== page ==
[3] "Then there is the case of the monk who dwells in dependence on a certain village or town. Early in the morning, having put on his robes and carrying his bowl and outer robe, he goes into the village or town for alms -- with his body, speech, and mind unprotected, with mindfulness un-established, with his sense faculties unguarded. There he sees a woman improperly dressed or half-naked. As he sees her improperly dressed or half-naked, lust ravages his mind. With his mind ravaged by lust, he burns in body and mind. The thought occurs to him: 'What if I were to go to the monastery and tell the monks: "Friends, I am assailed by lust, overcome by lust. I can't continue in the holy life. Declaring my weakness in the training, renouncing the training, I will return to the lower life."' Going to the monastery, he tells the monks, 'Friends, I am assailed by lust, overcome by lust. I can't continue in the holy life. Declaring my weakness in the training, renouncing the training, I will return to the lower life.'

"Then his companions in the holy life admonish and instruct him, 'Friend, the Blessed One has said that sensual pleasures are of little satisfaction, of much stress, much despair, and greater drawbacks. The Blessed One has compared sensual pleasures to a chain of bones -- of much stress, much despair, and greater drawbacks. He has compared sensual pleasures to a lump of flesh... a grass torch... a pit of glowing embers... a dream... borrowed goods... the fruits of a tree... a slaughterhouse... spears and swords... a poisonous snake -- of much stress, much despair, and greater drawbacks. Find delight, friend, in the holy life. Don't declare your weakness in the training, renounce the training, or return to the lower life.'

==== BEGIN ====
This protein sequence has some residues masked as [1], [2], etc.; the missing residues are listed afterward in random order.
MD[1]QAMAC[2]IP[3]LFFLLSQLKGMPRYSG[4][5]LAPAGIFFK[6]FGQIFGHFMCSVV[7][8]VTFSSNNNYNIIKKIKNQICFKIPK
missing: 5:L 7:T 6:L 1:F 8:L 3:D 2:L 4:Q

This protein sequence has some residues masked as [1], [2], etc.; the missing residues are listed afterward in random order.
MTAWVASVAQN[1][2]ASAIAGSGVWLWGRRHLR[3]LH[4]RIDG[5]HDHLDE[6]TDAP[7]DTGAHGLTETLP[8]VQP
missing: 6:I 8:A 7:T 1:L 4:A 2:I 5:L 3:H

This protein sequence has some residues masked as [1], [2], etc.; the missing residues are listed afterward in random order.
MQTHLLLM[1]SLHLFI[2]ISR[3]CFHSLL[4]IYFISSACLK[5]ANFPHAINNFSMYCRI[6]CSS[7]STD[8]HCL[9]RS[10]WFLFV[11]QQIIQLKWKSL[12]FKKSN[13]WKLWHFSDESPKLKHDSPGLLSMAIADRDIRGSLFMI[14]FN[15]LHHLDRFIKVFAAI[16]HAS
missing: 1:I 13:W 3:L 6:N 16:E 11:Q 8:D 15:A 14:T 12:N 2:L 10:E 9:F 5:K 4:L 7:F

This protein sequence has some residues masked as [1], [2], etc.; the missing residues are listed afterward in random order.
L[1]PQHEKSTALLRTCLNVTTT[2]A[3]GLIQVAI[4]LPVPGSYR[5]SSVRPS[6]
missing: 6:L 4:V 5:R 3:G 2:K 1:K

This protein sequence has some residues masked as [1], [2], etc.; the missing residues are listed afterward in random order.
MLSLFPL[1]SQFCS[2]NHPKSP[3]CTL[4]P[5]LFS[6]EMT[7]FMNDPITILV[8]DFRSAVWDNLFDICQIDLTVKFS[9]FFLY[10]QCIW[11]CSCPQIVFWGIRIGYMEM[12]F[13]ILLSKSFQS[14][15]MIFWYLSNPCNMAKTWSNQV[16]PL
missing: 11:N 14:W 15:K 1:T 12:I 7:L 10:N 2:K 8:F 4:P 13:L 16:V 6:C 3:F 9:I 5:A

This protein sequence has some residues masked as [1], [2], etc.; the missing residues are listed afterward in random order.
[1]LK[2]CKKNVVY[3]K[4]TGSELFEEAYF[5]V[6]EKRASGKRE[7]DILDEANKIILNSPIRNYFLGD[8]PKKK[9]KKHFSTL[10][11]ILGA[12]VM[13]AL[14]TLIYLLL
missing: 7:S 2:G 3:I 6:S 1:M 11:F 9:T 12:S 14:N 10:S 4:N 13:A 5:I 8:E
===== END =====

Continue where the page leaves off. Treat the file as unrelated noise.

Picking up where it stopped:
"Thus admonished and instructed by his companions in the holy life, he says, 'Even though the Blessed One has said that sensual pleasures are of little satisfaction, of much stress, much despair, and greater drawbacks, still I can't continue in the holy life. Declaring my weakness in the training, renouncing the training, I will return to the lower life.' So he declares his weakness in the training, renounces the training, and returns to the lower life. This individual, I tell you, is like the warrior who -- taking his sword and shield, strapping on his bow and quiver -- goes down into the thick of battle. There in the battle he strives and makes effort. But while he is striving and making an effort, his opponents wound him. He gets carried out and taken to his relatives, who nurse him and care for him, but he dies of that injury. Some individuals are like this. This is the third type of warrior-like individual who can be found existing among the monks.

[4] "Then there is the case of the monk who dwells in dependence on a certain village or town. Early in the morning, having put on his robes and carrying his bowl and outer robe, he goes into the village or town for alms -- with his body, speech, and mind unprotected, with mindfulness un-established, with his sense faculties unguarded. There he sees a woman improperly dressed or half-naked. As he sees her improperly dressed or half-naked, lust ravages his mind. With his mind ravaged by lust, he burns in body and mind. The thought occurs to him: 'What if I were to go to the monastery and tell the monks: "Friends, I am assailed by lust, overcome by lust. I can't continue in the holy life. Declaring my weakness in the training, renouncing the training, I will return to the lower life."' Going to the monastery, he tells the monks, 'Friends, I am assailed by lust, overcome by lust. I can't continue in the holy life. Declaring my weakness in the training, renouncing the training, I will return to the lower life.'